UNITED STATES ENVIRONMENTAL PROTECTION AGENCY WASHINGTON D.C. 20460
OFFICE OF SOLID WASTE AND EMERGENCY RESPONSE
DATE: November 15, 1990
SUBJECT: Criminal Investigation of Monsanto Corporation - Cover-up of Dioxin Contamination in Products - Falsification of Dioxin Health Studies.
FROM: Cate Jenkins, Ph.D., Chemist Regulatory Development Branch (OS 332) Characterization and Assessment Division.
TO: John West, Special Agent in Charge Office of Criminal Investigations Center U.S. Environmental Protection Agency Building 53, Box 25227 (303) 236-5100 Kevin Guarino, Special Agent Office of Criminal Investigations National Enforcement Investigations Center, EPA
As per our meeting yesterday, I am summarizing information available to me supporting allegations of a long pattern of fraud by Monsanto Corporation. The fraud concerns 2,3,7,7-tetrachlorodibenzodi (dioxin) contamination of Monsanto's dioxin-exposed workers. You indicated that you would contact me regarding the specific documents which would be useful to your investigation.
SIGNIFICANCE OF MONSANTO'S DIOXIN FRAUD
You stated that pursuing a criminal prosecution against Monsanto would require a prior determination of the significance of the fraud. In order for proceedings to be initiated by EPA, the fraud would need to have affected the regulatory process at EPA and Monsanto would need to have knowingly submitted the falsified data and health studies to EPA in order to affect the regulatory process.
Monsanto has in fact submitted false information to EPA which directly resulted in weakened regulations under RCRA and FIFRA since these regulations do not take into account tetrachlorinated dioxin contamination in trig, tetra, and pentachlorophenols, as well as 2,4-dichlorophenol and its phenoxy acetate (2,3-D, a currently used herbicide). In addition, Monsanto's failure to report dioxin contamination of the disinfectant in Lysol has prevented any ban or other alleviation of human exposures to dioxins in this product.
The Monsanto human health studies have been submitted to EPA by Monsanto as part of public comments on proposed dioxin rules and Agency-wide dioxin health studies are continually relied upon by all offices of EPA to conclude that dioxins have not caused cancer or other health effects (other than chloracne) in humans. Thus, dioxin has been given a lesser carcinogenic potential ranking, which continues to be the basis of less stringent regulations and lesser degrees of environmental controls. The Monsanto studies in question also have been a key basis for denying compensation to Vietnam Veterans exposed to Agent Orange and their children suffering birth defects from such parental exposures. (1)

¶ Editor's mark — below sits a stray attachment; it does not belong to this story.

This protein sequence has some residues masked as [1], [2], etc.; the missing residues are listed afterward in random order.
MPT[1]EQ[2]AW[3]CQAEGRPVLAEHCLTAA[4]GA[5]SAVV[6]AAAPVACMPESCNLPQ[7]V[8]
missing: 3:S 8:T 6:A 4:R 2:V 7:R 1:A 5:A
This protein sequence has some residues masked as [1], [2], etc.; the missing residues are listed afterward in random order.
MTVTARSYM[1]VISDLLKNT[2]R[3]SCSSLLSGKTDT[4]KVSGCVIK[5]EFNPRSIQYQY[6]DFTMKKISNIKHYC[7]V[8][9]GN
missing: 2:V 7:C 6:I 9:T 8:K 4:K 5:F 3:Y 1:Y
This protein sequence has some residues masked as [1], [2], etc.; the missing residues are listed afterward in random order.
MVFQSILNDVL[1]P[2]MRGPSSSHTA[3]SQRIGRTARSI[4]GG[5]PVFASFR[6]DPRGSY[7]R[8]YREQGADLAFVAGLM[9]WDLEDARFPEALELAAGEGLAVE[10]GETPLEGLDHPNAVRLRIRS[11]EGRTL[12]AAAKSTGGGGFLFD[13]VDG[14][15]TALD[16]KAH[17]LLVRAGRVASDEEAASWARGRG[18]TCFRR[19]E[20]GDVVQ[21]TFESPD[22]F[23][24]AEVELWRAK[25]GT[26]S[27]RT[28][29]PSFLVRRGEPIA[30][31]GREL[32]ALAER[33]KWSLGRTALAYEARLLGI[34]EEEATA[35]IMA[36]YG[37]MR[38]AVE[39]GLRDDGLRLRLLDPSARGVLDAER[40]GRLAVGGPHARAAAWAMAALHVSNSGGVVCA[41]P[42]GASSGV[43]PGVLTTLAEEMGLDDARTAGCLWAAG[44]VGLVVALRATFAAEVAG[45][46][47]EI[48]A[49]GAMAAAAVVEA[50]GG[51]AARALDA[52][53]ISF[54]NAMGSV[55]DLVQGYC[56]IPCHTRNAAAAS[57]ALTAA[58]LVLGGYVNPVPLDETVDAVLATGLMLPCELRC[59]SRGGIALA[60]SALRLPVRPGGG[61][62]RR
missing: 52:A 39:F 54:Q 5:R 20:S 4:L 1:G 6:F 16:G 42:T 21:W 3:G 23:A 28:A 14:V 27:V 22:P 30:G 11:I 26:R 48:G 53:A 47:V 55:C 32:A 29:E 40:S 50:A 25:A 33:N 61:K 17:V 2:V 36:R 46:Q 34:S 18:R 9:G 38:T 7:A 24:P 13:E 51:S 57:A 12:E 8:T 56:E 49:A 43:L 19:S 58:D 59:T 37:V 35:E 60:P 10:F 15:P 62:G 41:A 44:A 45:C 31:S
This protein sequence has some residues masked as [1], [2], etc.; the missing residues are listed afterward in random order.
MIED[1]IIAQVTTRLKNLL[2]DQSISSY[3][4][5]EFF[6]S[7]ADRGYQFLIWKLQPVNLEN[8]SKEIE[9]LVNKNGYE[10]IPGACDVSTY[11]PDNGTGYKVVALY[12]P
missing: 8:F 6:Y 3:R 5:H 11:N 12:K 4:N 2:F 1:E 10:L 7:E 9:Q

Monsanto would not be able to support a claim that independent researchers were responsible for the falsifications, because Monsanto personnel compiled all data utilized by these researchers. In addition the National Institute of Environmental Health Sciences partially funded one of the Monsanto studies in question providing a basis for charges of the fraudulent use of governmental funds.
DIOXIN CONTAMINATION OF MONSANTO PRODUCTS
Monsanto covered-up the dioxin contamination of a wide range of its products. Monsanto either failed to report contamination, substituted false information purporting to show no contamination or submitted samples to the government for analysis which had been specially prepared so that dioxin contamination did not exist.
The earliest known effort by Monsanto to cover-up dioxin contamination of its products involved the herbicide used in Vietnam Agent Orange (2,4, 5- trichlorophenoxy acetate, 2,4,5-T). Available internal Monsanto correspondence in the 1960s shows a knowledge of this contamination and the fact that the dioxin contaminant was responsible for kidney and liver damage, as well as the skin condition chloracne."
Early internal Monsanto documents reveal that samples of 2,4,5-T and other chlorinated herbicides and chlorophenols submitted to the U.S. Department of Agriculture in the 1970s were "doctored." In other words, highly contaminated samples were not submitted to the government, and Monsanto samples of penta tetra-, tetra-, tri-, dichlorophenol, and associated herbicides never contained tetrachlorinated dioxins. These analyses were subsequently adopted by EPA in a 1980 publication and were used without any data from other sources as the basis for 1984 regulations under RCRA. As a result, these regulations do not control the chlorophenol phenoxy acetate products as acutely hazardous due to their contamination of tetrachlorinated dioxins.